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Creating a usable and persuasive website takes self discipline. Too often, we feel that if a potential customer might want to see or do something on our website, we must include it.

Those with technical backgrounds are particularly likely to struggle with this. Being highly security-minded, they are trained to design for possibilities. “If something can happen, we must plan for it.”

Usability folk must think differently. We should plan for probabilities, not possibilities. The reason is simple: a website designed to accommodate every conceivable user — and every conceivable task or need — will turn out to be a cluttered mess, completely lacking in focus. It won’t be usable or persuasive to anyone.

Our mission is to uncover what really needs to be included, in terms of:

  • Security measures (where risk is low)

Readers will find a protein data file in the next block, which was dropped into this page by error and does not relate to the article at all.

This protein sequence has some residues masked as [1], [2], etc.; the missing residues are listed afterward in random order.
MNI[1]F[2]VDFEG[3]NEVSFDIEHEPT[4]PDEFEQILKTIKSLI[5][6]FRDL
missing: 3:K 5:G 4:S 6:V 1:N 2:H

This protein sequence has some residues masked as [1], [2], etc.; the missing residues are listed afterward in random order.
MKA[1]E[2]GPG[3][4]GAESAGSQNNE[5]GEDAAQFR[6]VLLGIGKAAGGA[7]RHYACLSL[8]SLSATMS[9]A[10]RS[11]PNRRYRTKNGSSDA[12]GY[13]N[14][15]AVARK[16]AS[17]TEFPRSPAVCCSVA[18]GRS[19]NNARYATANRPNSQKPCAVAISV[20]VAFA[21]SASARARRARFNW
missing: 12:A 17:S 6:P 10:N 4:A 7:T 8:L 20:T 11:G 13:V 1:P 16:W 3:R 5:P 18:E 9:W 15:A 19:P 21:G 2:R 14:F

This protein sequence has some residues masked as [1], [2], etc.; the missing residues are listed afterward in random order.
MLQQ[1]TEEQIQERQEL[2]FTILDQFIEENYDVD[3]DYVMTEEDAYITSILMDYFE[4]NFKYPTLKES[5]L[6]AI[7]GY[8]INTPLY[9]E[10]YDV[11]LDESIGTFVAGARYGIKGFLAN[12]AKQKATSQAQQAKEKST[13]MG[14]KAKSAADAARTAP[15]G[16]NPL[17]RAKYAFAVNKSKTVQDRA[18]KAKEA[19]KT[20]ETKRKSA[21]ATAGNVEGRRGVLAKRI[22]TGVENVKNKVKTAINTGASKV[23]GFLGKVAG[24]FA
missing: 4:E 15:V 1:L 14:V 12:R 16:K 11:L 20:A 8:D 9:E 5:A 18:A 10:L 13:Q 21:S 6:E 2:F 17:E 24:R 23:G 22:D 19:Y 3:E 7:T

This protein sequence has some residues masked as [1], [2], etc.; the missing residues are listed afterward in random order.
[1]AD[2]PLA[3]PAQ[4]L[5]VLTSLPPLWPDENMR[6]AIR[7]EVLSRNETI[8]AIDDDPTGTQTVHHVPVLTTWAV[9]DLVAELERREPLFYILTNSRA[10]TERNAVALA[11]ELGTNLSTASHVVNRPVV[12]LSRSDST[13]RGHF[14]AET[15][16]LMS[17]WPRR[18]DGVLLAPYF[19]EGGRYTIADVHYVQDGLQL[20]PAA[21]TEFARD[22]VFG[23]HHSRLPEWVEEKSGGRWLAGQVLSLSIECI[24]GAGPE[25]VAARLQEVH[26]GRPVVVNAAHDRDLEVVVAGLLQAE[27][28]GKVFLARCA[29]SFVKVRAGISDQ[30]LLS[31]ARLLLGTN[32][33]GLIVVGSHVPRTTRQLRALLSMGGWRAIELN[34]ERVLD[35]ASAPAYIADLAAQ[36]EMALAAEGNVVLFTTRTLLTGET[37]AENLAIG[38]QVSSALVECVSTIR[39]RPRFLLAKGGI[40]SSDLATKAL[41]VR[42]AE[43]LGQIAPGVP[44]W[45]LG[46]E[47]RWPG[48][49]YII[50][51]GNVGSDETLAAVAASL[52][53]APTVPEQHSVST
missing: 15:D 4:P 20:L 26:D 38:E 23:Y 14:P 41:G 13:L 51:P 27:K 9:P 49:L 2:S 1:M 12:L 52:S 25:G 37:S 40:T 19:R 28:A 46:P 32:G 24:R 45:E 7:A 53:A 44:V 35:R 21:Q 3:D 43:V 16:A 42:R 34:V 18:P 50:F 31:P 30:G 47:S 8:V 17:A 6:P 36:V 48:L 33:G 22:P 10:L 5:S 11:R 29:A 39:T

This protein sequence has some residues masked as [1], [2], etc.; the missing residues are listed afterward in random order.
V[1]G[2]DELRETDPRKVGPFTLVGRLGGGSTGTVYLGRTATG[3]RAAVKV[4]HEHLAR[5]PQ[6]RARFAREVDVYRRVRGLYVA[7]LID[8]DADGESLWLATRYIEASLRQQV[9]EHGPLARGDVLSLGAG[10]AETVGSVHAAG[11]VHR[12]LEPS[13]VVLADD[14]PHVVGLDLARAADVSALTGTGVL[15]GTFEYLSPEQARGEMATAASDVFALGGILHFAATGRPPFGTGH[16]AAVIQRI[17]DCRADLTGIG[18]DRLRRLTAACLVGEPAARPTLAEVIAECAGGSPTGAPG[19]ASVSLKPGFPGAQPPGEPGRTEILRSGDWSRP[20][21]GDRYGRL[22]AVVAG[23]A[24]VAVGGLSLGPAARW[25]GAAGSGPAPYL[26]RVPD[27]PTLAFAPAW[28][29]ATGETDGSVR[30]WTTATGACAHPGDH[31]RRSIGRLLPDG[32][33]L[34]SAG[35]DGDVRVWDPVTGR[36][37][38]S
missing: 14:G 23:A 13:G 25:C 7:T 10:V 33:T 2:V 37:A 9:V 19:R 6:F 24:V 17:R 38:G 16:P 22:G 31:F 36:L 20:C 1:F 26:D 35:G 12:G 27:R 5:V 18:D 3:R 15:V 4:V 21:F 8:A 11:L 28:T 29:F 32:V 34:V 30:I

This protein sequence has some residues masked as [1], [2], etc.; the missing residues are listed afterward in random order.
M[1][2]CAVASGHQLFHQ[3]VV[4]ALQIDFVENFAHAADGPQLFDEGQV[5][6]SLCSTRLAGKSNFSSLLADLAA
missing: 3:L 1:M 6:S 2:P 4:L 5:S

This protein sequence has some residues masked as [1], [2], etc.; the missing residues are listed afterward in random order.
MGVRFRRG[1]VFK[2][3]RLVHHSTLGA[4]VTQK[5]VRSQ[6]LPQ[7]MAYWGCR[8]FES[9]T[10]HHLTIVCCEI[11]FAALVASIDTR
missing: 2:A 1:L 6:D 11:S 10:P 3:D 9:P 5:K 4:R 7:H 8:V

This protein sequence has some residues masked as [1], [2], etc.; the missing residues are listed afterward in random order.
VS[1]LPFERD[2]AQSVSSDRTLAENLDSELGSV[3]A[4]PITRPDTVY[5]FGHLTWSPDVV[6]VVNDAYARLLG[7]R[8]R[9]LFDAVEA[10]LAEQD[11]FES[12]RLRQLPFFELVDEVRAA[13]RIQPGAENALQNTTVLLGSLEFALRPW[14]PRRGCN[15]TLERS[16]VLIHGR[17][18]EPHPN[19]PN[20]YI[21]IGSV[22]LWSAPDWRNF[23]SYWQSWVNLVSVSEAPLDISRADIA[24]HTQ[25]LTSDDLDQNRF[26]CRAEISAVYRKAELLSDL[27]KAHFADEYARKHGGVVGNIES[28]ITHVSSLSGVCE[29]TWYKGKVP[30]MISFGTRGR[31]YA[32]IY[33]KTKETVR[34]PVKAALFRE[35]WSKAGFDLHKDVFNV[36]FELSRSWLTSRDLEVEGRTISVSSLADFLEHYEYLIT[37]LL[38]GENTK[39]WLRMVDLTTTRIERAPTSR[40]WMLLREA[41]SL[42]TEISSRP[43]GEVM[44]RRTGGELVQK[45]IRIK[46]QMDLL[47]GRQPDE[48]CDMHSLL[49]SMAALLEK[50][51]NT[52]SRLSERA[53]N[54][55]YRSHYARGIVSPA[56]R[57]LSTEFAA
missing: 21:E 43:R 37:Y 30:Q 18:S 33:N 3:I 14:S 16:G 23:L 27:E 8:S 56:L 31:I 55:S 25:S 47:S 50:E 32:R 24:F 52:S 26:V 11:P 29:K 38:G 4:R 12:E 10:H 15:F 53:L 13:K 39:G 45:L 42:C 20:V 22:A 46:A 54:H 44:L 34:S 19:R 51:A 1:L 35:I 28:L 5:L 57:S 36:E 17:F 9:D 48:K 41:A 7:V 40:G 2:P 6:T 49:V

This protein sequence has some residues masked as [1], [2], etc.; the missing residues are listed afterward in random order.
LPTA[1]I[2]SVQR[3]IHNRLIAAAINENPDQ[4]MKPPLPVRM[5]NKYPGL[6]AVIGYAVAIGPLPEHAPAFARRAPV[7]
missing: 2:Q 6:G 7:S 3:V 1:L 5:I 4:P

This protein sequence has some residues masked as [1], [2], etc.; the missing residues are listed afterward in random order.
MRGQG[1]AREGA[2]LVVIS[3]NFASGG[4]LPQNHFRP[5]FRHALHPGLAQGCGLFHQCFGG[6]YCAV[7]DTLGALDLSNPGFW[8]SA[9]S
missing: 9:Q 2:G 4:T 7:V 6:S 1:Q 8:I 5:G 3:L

• Product offerings
  • Product details (colors, etc)
  • Trust elements (including security badges, awards, etc.)
  • Winnowing tools
  • Advanced search features
  • Persuasion elements (tactics used)
  • Messaging (and the personality types to whom copy is directed)
  • Alternate calls to action
  • Suggested companion products
  • Purchase quantities (discounts for multiple purchases, etc.)
  • Shipping options
  • Technologies (i.e. Ajax, Flash, Javascript, etc.)

So get to know your customers. Find out how they think and what they really want. Then focus your website on delivering. Eliminate anything that’s likely to be a mere distraction to most visitors.